Cancer claims Courtney Short: Miami community grieves, remembers
They sit side-by-side on the piano bench. Hannah watches Courtney's hands dance over the keys, small but strong, determined to find each note. Courtney opens her mouth and the words echo through the empty house.
"Think of me, think of me fondly when we've said goodbye. Remember me once in a while, please promise me you'll try."
Senior Hannah Harp relived the memory of her friend Courtney Short, a Miami student who died March 28, less than a year after being diagnosed with an aggressive form of cancer.
"We were both infatuated with 'Phantom of the Opera,'" Harp said. "She would play 'Think of Me' and we would take turns singing the different parts."
The 22-year-old from Zanesville, Ohio was survived by parents Philip and Kathryn, and siblings Trevor, Kelsey and Lindsey Short.
It was during spring break her junior year in 2013 she noticed her abdomen bloating.
"We never really got a clear diagnosis," her sister, Miami first-year Lindsey Short, said. "The official diagnosis at the time in April was stage four adenocarcinoma of unknown primary origin, but it was likely to be stemming from ovarian cancer."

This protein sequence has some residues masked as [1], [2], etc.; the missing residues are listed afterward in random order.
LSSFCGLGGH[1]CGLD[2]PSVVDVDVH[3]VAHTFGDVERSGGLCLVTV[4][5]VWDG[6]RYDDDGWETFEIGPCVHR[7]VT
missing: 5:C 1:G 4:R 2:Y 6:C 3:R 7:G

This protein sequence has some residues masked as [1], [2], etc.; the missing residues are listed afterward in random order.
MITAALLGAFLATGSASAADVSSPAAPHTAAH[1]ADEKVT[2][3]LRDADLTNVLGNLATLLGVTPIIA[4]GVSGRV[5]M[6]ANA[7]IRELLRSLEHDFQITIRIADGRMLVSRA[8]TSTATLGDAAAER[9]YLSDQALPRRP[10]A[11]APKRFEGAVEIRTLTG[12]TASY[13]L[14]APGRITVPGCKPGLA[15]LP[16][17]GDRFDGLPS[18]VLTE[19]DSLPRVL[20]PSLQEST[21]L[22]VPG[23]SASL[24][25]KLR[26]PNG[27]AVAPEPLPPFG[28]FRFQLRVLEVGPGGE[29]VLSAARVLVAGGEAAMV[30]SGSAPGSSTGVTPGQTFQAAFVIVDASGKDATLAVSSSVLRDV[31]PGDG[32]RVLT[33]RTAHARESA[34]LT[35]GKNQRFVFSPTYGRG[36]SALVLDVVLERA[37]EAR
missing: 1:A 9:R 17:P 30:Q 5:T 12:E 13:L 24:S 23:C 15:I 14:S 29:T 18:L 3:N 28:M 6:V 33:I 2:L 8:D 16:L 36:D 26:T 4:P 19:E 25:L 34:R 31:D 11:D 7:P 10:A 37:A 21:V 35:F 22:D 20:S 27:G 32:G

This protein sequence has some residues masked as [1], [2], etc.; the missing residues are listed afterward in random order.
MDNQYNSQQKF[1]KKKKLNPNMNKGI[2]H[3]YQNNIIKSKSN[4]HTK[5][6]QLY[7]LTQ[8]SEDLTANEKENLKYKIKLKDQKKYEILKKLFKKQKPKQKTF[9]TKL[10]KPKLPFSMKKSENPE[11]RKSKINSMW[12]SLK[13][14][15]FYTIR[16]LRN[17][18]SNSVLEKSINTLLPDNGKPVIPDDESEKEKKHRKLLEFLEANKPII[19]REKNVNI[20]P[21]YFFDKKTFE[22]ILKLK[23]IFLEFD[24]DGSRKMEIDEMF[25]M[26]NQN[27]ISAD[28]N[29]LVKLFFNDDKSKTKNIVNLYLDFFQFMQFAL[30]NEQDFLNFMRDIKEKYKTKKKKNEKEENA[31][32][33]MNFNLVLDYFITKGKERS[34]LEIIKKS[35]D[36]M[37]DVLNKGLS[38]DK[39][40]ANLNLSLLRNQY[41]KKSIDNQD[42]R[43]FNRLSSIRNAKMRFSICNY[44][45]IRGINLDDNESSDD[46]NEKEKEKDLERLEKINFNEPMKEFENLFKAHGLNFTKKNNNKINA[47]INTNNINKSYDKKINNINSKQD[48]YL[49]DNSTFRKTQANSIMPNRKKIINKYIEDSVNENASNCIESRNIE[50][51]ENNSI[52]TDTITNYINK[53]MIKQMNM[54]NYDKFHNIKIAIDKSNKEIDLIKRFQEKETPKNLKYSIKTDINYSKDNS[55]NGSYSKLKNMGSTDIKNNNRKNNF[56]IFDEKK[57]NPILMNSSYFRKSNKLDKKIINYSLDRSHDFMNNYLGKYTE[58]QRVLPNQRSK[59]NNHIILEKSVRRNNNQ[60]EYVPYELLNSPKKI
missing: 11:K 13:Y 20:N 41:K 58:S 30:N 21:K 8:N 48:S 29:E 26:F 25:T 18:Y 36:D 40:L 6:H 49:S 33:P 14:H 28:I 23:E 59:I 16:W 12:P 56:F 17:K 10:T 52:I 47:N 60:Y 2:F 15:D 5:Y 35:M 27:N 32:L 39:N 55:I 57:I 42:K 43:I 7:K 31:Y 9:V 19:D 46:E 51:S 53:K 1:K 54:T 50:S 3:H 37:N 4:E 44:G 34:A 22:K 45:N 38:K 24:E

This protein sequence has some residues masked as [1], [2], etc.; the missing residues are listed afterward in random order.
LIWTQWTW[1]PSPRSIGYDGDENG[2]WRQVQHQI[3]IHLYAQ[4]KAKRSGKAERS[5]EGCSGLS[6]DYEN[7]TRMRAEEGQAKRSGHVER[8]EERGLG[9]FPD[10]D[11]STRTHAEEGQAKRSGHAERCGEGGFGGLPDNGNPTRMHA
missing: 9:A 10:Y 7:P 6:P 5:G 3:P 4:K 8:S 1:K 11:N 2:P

Lindsey said in the end her sister's diagnosis is not what is important, the only thing that matters is that people saw her for who she was.
Courtney Short was quirky.
"Courtney was very obsessed with her makeup and it always had to be perfect at that point in her life," said Melissa Baker, Courtney's childhood friend from youth group. "She had like five different kinds of mascara that she would apply all to make her eyelashes look perfect. And they always did."
Courtney was not afraid to be different, Baker explained. She loved shopping like most girls her age, but she stood out among her friends as the gamer girl, spending hours playing Zelda and Skyrim.
"Courtney was easy to poke fun at because she was such an original girl," Baker said with a chuckle. "Anyone who knew her knew that."
It was not until Courtney became sick that she and Baker reconnected.
"That's when I really got to know Courtney the best," she said. "I would not trade these past six months for anything. I learned how deep of a person Courtney was and how passionate she was about anything and everything she did."